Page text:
Thursday, July 3, 2014

Western Atlas Mountains, Morocco

Photos here: Western Atlas

I had decided not to go into the Sahara desert after reading the reviews, but many suggested making a day trip to the Western Atlas mountains that separate the habitable areas of the country from the desert itself.  It takes about 4 hours each way to reach the peak, or a full day of round trip travel.  The hotel staff recommended against using a full day of vacation to get to the peak.  They instead suggested going to the first stop in the mountains, Ourika Valley, which is a bit more than an hour away and where one can still see Berber (or traditional) villages.  Everyone online commented positively on the photo ops.

I booked a bus through Supratours, which I also later used to take to get to the seaside town of Essaouira.  The agent there was very helpful, one of the few truly friendly Moroccans I met.  He gave up his university studies to work because he needed the money.  He said that job prospects were grim in Morocco even with a college degree.  Christian, the hotel owner, made a similar comment about economic uncertainty following the Arab Spring uprisings in the region.  The agent spoke good English, and struck me as a genuinely nice guy.  He even personally met me at the hotel to walk me to the bus pick up point, since the location wasn't obvious.  I hope he goes far in life.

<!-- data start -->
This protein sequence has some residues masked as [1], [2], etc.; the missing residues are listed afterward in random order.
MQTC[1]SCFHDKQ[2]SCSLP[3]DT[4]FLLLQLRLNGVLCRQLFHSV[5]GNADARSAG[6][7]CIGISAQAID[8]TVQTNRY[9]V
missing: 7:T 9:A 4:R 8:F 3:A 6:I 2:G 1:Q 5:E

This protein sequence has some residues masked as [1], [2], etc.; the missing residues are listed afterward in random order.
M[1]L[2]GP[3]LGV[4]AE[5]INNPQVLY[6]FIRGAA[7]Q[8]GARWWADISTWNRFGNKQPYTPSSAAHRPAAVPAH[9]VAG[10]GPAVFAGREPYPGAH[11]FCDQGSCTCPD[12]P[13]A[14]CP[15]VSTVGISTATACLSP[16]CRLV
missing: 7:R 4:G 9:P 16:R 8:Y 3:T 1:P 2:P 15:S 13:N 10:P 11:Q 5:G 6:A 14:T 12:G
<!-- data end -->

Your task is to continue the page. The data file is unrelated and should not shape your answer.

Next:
The trip to Western Atlas was a bit of a bust.  The good news is there were only three of us on the minibus.  The sites and the weather, however, could have been better.  The sky was very hazy and obscured the views of the mountain.  When the bus came to a "lookout" point to see the mountains we were approaching, we all queried "lookout where?"  Then we could faintly make out the mountains in the horizon.

That set the tone for the rest of the trip.  We drove on and stopped at a local Berber home to have tea, but it struck me as just a tourist stop as busloads of other tourists were there.  We went to see an Argon oil cooperative; it smelled like another tourist trap.  Eventually we made it to the Ourika Valley.  It was pretty, with home run restaurants dotting the small stream that ran through it.  We hiked to the the top of a waterfall, and then walked around the town before heading back.

Overall, the trip was an interesting diversion, and I took a couple of decent photos.  Still, it was nothing special and I probably wouldn't do it again.  If I had the time, perhaps going all the way to the peak to see the desert on the other side would have been worthwhile.

Photos here: Western Atlas

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